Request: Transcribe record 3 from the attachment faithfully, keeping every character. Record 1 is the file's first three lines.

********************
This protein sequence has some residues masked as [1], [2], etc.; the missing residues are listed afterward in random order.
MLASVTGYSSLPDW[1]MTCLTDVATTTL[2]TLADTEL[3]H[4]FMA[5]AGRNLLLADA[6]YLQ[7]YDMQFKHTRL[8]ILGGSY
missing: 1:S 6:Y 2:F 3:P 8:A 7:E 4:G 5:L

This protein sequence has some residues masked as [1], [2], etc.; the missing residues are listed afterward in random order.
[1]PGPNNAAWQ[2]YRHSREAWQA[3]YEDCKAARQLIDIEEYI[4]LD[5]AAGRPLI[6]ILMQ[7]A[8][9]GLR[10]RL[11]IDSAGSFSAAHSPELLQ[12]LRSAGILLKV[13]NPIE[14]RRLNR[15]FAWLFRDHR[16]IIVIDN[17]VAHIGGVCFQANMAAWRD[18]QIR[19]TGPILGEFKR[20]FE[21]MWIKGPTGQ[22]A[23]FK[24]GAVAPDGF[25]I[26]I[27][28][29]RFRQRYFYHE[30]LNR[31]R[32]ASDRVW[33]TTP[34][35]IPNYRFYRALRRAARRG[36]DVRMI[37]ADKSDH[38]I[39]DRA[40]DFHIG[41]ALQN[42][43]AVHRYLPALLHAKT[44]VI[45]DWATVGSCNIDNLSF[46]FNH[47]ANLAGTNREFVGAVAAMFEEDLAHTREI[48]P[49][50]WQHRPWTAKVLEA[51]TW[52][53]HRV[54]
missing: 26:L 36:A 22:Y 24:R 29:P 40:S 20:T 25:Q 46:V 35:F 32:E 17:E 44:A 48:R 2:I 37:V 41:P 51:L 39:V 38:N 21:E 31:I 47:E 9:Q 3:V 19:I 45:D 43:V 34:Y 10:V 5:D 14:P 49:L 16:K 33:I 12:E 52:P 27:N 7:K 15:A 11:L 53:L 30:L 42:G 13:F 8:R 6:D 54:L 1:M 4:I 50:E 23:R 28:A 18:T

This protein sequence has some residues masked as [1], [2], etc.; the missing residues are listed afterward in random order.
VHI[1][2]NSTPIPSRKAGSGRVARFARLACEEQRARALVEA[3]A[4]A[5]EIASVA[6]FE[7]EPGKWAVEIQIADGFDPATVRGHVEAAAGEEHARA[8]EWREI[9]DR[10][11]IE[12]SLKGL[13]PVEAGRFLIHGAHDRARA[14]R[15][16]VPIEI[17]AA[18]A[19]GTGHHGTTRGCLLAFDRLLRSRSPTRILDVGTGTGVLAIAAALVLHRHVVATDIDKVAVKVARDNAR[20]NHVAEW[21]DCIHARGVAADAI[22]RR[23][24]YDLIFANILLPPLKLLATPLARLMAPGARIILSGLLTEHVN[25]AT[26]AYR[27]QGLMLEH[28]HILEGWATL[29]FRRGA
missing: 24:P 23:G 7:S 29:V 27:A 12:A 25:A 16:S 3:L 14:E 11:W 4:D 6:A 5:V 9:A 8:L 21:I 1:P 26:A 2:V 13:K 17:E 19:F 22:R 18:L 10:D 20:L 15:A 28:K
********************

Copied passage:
This protein sequence has some residues masked as [1], [2], etc.; the missing residues are listed afterward in random order.
VHI[1][2]NSTPIPSRKAGSGRVARFARLACEEQRARALVEA[3]A[4]A[5]EIASVA[6]FE[7]EPGKWAVEIQIADGFDPATVRGHVEAAAGEEHARA[8]EWREI[9]DR[10][11]IE[12]SLKGL[13]PVEAGRFLIHGAHDRARA[14]R[15][16]VPIEI[17]AA[18]A[19]GTGHHGTTRGCLLAFDRLLRSRSPTRILDVGTGTGVLAIAAALVLHRHVVATDIDKVAVKVARDNAR[20]NHVAEW[21]DCIHARGVAADAI[22]RR[23][24]YDLIFANILLPPLKLLATPLARLMAPGARIILSGLLTEHVN[25]AT[26]AYR[27]QGLMLEH[28]HILEGWATL[29]FRRGA
missing: 24:P 23:G 7:S 29:V 27:A 12:A 25:A 16:S 3:L 14:E 11:W 4:D 6:A 5:V 9:A 8:L 21:I 1:P 26:A 2:V 13:K 17:E 19:F 22:R 18:L 10:D 20:L 15:A 28:K